On average, an annual inspection will run the consumer between $100 and $150; regular yearly service prolongs the life of the furnace, and the sting of a $500 bill and more for a tune up or repairs on a faulty furnace is alleviated by regular maintenance and checks. Furnace cleaning cost should not run over $250 for annual visits; it is only with old furnaces that are not regularly serviced that this expense gets out of hand.
Furnace Repair Cost
Furnace repair costs should still be easier to maintain and afford than the cost of furnace replacement; even if the furnace has not been regularly inspected, most repair jobs are simple, involving little expense (certainly nothing like a replacement would). Most repair jobs start around the same price as annual inspections, running between $100 and $150; if there is extensive damage, or the furnace must be out of commission for a day’s labor or more, that is where the money starts to flow out, as the furnace repair cost may climb as high as $700 to $900, depending on the extent of the damage and the length of the repair time.
Furnace Installation Cost
The cost of furnace replacement ends with installation. Remember that this is the price for labor and installing only, not including the cost of the furnace. Installation is not an easy task, as it takes two men an eight hour day and more to remove an old furnace (they are extremely heavy) and replace it with a new one. As well, one should trust the installer; a good furnace poorly installed will give two decades of bad heating, after all.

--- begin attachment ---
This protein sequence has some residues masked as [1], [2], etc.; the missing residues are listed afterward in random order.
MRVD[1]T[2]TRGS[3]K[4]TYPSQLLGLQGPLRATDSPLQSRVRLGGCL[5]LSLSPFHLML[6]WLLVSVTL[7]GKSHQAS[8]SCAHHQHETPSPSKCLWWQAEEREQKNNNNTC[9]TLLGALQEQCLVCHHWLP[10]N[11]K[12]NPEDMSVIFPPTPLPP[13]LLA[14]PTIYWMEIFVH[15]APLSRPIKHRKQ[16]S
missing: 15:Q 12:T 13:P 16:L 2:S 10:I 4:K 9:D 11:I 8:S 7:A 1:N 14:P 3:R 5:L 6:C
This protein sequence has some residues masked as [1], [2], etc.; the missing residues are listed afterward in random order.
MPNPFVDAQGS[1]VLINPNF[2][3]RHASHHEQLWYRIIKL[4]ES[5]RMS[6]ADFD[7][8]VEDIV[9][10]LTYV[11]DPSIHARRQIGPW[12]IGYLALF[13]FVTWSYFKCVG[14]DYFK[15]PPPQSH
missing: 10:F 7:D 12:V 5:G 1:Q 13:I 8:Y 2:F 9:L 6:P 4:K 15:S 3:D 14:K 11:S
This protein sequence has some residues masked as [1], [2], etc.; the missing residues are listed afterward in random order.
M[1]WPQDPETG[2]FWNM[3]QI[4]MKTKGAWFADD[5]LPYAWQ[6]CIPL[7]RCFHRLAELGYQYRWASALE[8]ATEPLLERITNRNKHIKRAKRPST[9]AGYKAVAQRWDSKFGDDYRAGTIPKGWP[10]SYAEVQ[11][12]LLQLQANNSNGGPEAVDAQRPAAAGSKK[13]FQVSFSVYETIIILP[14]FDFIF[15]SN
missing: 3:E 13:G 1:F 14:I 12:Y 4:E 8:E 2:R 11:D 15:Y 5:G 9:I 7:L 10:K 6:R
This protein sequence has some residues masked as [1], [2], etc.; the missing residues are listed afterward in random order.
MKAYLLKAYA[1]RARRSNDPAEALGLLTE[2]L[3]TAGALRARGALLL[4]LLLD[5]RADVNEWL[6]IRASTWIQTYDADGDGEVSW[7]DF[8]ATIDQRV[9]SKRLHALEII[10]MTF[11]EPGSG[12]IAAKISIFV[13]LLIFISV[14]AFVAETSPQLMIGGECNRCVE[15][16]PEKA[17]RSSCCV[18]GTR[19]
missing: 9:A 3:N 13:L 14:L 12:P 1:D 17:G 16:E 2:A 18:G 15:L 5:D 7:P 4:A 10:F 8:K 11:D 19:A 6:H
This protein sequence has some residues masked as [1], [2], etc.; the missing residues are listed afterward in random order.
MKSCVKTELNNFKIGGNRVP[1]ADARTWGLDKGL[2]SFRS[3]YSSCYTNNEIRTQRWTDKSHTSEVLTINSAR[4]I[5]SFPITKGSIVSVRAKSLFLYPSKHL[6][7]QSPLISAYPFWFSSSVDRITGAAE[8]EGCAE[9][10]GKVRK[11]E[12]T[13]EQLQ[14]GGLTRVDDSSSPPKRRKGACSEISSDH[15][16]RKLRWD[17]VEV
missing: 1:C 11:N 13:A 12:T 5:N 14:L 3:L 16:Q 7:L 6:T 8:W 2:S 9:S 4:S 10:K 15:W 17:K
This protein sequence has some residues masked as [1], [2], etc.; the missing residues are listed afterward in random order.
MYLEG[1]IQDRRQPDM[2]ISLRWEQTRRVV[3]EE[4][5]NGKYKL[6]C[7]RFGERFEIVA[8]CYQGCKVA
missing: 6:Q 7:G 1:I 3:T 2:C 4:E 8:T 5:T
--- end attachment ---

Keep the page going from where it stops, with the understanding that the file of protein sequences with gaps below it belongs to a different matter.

One should consider that a new furnace installation, in addition to the furnace replacement cost, will run at least $3000 for a two man day; it may be as high as $5000 if the labor is intensive or the installation runs into problems (obscure kinds of plumbing, etc.). This is also, unfortunately, not a job for a do it yourselfer unless he himself, and at least two friends, have extensive experience with furnaces and the vagaries of their replacement. It seems a shame to spend the money, but it works out well when one considers a new furnace well installed and performing into the next generation.
Hopefully the consumer can use any of these ideas to further lower his cost of furnace replacement, a major expense for a major undertaking.
Gas Furnace Replacement Cost
When it comes to the best gas furnace, there is no hard and fast rule in furnace replacement cost; Trane, Coleman, Lennox, Tempstar and Rheem/Ruud all make excellent models. A Rheem model, for example, with 90,000 BTU, runs from $1400 to $1600; efficiency gas furnaces run from $800 to $1200. A small apartment sized 14000 BTU sells as low as $600.
Oil Furnace Replacement Cost
There are few if any all-oil furnaces made these days; however, many models are made with oil/gas features. These usually retail from $1800 to $2200.
Furnace Motor Replacement Cost
Many consumers economize and keep their old furnaces going with new motors, which should be professionally installed; these can retail anywhere from $60 to $200, but they are far cheaper than the entire cost of furnace replacement; installation usually runs between $100 and $200, depending on time needed.